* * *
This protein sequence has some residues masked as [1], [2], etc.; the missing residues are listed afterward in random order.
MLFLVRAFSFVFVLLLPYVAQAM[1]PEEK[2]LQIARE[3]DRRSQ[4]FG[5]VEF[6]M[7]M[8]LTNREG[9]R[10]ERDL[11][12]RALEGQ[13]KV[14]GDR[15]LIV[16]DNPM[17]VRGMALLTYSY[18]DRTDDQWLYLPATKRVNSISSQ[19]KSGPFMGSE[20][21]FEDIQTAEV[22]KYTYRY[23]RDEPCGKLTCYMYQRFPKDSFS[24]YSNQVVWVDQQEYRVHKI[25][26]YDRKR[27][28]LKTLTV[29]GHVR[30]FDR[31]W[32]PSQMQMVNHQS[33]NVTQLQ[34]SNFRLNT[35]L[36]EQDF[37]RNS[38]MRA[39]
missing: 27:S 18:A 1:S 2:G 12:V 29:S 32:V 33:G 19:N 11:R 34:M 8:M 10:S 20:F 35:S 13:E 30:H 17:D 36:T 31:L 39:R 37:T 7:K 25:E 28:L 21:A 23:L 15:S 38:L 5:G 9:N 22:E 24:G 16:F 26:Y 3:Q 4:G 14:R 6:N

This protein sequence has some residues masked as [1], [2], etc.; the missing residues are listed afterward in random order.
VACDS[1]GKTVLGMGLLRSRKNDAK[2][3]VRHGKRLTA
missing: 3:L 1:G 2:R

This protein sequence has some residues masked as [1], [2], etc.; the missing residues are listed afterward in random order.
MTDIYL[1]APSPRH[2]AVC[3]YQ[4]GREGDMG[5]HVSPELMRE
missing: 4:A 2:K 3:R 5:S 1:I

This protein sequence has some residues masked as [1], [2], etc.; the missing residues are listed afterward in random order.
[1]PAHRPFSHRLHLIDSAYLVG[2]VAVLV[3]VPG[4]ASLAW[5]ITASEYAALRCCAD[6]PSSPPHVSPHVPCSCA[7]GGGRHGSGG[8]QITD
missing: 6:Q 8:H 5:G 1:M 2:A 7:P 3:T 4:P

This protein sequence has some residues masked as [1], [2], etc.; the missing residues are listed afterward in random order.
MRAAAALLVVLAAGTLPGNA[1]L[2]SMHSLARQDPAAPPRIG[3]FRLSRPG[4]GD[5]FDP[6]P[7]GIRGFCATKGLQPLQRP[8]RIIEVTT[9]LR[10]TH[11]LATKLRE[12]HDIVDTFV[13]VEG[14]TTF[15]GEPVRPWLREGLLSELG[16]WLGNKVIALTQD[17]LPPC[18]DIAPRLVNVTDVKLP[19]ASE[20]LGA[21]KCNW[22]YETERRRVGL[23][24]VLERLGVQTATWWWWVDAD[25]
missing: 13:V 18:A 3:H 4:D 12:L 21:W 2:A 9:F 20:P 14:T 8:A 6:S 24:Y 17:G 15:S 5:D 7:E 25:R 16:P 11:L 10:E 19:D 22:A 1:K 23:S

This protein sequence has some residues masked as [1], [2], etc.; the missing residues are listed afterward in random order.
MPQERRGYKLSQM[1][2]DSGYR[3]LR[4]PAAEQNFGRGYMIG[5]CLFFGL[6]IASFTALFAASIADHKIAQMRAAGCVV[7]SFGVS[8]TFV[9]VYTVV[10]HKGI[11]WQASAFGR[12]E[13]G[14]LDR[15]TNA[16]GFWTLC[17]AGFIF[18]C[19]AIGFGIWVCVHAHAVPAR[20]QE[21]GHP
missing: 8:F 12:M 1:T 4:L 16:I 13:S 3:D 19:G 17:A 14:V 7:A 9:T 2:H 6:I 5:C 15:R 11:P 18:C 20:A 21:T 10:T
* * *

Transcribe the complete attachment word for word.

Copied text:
This protein sequence has some residues masked as [1], [2], etc.; the missing residues are listed afterward in random order.
MLFLVRAFSFVFVLLLPYVAQAM[1]PEEK[2]LQIARE[3]DRRSQ[4]FG[5]VEF[6]M[7]M[8]LTNREG[9]R[10]ERDL[11][12]RALEGQ[13]KV[14]GDR[15]LIV[16]DNPM[17]VRGMALLTYSY[18]DRTDDQWLYLPATKRVNSISSQ[19]KSGPFMGSE[20][21]FEDIQTAEV[22]KYTYRY[23]RDEPCGKLTCYMYQRFPKDSFS[24]YSNQVVWVDQQEYRVHKI[25][26]YDRKR[27][28]LKTLTV[29]GHVR[30]FDR[31]W[32]PSQMQMVNHQS[33]NVTQLQ[34]SNFRLNT[35]L[36]EQDF[37]RNS[38]MRA[39]
missing: 27:S 18:A 1:S 2:G 12:V 29:S 32:V 33:G 19:N 11:R 34:M 8:M 10:S 20:F 35:S 13:E 30:H 17:D 36:T 31:L 39:R 37:T 7:K 25:E 28:L 21:A 23:L 15:S 38:L 5:G 9:N 22:E 24:G 16:F 26:Y 3:Q 4:G 14:R 6:N

This protein sequence has some residues masked as [1], [2], etc.; the missing residues are listed afterward in random order.
VACDS[1]GKTVLGMGLLRSRKNDAK[2][3]VRHGKRLTA
missing: 3:L 1:G 2:R

This protein sequence has some residues masked as [1], [2], etc.; the missing residues are listed afterward in random order.
MTDIYL[1]APSPRH[2]AVC[3]YQ[4]GREGDMG[5]HVSPELMRE
missing: 4:A 2:K 3:R 5:S 1:I

This protein sequence has some residues masked as [1], [2], etc.; the missing residues are listed afterward in random order.
[1]PAHRPFSHRLHLIDSAYLVG[2]VAVLV[3]VPG[4]ASLAW[5]ITASEYAALRCCAD[6]PSSPPHVSPHVPCSCA[7]GGGRHGSGG[8]QITD
missing: 6:Q 8:H 5:G 1:M 2:A 7:P 3:T 4:P

This protein sequence has some residues masked as [1], [2], etc.; the missing residues are listed afterward in random order.
MRAAAALLVVLAAGTLPGNA[1]L[2]SMHSLARQDPAAPPRIG[3]FRLSRPG[4]GD[5]FDP[6]P[7]GIRGFCATKGLQPLQRP[8]RIIEVTT[9]LR[10]TH[11]LATKLRE[12]HDIVDTFV[13]VEG[14]TTF[15]GEPVRPWLREGLLSELG[16]WLGNKVIALTQD[17]LPPC[18]DIAPRLVNVTDVKLP[19]ASE[20]LGA[21]KCNW[22]YETERRRVGL[23][24]VLERLGVQTATWWWWVDAD[25]
missing: 13:V 18:A 3:H 4:D 12:L 21:W 2:A 9:F 20:P 14:T 8:A 6:S 24:Y 17:G 15:S 5:D 7:E 25:R 16:P 11:L 10:E 19:D 22:A 1:K 23:S

This protein sequence has some residues masked as [1], [2], etc.; the missing residues are listed afterward in random order.
MPQERRGYKLSQM[1][2]DSGYR[3]LR[4]PAAEQNFGRGYMIG[5]CLFFGL[6]IASFTALFAASIADHKIAQMRAAGCVV[7]SFGVS[8]TFV[9]VYTVV[10]HKGI[11]WQASAFGR[12]E[13]G[14]LDR[15]TNA[16]GFWTLC[17]AGFIF[18]C[19]AIGFGIWVCVHAHAVPAR[20]QE[21]GHP
missing: 8:F 12:M 1:T 4:L 16:I 13:S 3:D 19:G 17:A 14:V 7:A 9:T 2:H 6:I 5:C 15:R 11:P 18:C 20:A 21:T 10:T